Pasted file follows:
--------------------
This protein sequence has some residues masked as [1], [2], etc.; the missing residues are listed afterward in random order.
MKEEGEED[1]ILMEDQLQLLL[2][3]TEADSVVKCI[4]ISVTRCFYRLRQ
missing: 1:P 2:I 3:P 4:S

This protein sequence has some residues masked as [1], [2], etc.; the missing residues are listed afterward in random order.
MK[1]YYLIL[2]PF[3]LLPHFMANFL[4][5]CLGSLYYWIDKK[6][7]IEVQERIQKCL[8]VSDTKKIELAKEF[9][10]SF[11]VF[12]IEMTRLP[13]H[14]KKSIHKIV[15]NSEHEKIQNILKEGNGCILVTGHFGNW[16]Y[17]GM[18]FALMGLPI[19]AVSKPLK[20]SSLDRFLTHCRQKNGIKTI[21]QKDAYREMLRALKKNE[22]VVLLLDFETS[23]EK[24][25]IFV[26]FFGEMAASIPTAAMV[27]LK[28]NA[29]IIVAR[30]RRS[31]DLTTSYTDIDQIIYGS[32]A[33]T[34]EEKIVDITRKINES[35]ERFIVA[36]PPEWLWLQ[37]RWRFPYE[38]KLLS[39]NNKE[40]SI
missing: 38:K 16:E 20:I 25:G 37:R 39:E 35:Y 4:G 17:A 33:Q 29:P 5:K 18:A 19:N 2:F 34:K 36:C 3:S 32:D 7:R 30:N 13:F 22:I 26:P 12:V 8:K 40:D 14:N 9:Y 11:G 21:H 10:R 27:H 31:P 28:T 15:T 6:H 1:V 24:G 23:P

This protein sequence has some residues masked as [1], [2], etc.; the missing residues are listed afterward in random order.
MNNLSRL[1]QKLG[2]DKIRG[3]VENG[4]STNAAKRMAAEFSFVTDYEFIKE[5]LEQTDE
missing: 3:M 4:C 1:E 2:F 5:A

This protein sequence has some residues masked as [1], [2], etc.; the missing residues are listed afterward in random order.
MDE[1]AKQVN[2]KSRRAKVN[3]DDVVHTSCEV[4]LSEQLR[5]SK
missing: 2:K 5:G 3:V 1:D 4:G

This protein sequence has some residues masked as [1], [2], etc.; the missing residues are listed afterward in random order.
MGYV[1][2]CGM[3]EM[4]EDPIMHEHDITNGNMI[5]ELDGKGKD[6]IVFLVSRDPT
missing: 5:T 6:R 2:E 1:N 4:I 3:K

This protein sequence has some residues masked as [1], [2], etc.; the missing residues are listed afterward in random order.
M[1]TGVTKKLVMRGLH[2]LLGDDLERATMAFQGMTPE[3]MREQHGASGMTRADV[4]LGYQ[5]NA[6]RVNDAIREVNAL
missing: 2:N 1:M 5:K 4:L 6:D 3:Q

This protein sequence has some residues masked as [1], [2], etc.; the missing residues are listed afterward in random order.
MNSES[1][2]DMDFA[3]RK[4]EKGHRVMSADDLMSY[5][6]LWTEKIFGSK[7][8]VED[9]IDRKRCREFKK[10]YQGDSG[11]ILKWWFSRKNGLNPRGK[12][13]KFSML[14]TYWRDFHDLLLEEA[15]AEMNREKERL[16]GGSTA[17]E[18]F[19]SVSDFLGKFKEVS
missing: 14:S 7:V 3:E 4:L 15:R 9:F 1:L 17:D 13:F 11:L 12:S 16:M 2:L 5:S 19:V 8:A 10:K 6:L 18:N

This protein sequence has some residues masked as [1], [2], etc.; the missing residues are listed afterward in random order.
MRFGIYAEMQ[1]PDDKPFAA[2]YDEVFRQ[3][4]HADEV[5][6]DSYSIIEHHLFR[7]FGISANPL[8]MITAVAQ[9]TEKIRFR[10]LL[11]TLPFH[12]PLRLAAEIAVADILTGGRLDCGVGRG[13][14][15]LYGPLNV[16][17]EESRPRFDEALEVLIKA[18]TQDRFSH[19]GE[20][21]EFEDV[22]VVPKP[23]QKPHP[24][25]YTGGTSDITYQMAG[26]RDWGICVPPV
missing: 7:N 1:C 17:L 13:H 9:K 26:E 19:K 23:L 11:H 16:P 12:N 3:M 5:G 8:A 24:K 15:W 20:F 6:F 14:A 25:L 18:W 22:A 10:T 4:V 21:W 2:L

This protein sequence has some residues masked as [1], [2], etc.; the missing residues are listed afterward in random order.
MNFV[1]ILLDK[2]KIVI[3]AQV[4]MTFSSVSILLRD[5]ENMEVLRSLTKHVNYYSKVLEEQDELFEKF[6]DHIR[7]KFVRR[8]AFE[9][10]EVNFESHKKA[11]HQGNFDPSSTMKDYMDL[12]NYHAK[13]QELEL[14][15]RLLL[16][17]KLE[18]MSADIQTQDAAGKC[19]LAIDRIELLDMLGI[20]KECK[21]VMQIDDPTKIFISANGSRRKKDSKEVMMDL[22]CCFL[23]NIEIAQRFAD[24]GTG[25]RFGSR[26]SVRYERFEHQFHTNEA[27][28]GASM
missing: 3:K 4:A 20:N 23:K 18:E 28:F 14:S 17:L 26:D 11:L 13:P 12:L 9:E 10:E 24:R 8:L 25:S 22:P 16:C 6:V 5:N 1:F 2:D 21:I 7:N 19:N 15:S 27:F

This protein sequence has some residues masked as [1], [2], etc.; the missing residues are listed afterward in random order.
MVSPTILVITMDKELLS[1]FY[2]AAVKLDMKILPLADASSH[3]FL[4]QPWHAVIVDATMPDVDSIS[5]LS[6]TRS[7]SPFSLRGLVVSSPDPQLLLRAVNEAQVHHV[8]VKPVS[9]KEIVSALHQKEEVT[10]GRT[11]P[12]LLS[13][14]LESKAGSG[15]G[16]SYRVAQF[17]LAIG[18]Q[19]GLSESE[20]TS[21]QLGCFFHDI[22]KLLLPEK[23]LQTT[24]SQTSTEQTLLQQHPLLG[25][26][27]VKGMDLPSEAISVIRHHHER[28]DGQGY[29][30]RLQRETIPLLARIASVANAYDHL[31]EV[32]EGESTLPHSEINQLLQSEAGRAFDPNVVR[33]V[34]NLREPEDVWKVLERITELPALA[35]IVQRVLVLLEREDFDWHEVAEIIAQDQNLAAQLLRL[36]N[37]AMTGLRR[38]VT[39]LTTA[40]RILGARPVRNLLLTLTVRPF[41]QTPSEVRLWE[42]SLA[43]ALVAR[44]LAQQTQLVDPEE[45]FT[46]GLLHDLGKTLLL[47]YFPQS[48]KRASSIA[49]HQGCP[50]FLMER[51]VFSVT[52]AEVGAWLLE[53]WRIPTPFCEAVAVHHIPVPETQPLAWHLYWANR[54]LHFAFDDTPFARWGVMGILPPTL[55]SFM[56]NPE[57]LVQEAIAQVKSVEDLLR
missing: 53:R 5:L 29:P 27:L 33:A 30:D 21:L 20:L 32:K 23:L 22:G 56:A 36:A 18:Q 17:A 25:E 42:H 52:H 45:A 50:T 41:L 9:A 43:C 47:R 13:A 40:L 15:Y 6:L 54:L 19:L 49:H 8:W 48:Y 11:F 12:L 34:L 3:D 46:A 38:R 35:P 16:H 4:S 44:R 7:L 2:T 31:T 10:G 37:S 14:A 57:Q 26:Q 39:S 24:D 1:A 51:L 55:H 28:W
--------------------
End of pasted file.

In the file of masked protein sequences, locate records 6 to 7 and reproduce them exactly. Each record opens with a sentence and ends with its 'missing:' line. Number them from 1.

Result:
This protein sequence has some residues masked as [1], [2], etc.; the missing residues are listed afterward in random order.
M[1]TGVTKKLVMRGLH[2]LLGDDLERATMAFQGMTPE[3]MREQHGASGMTRADV[4]LGYQ[5]NA[6]RVNDAIREVNAL
missing: 2:N 1:M 5:K 4:L 6:D 3:Q

This protein sequence has some residues masked as [1], [2], etc.; the missing residues are listed afterward in random order.
MNSES[1][2]DMDFA[3]RK[4]EKGHRVMSADDLMSY[5][6]LWTEKIFGSK[7][8]VED[9]IDRKRCREFKK[10]YQGDSG[11]ILKWWFSRKNGLNPRGK[12][13]KFSML[14]TYWRDFHDLLLEEA[15]AEMNREKERL[16]GGSTA[17]E[18]F[19]SVSDFLGKFKEVS
missing: 14:S 7:V 3:E 4:L 15:R 9:F 1:L 17:D 13:F 11:L 12:S 16:M 2:L 5:S 19:V 8:A 10:K 6:L 18:N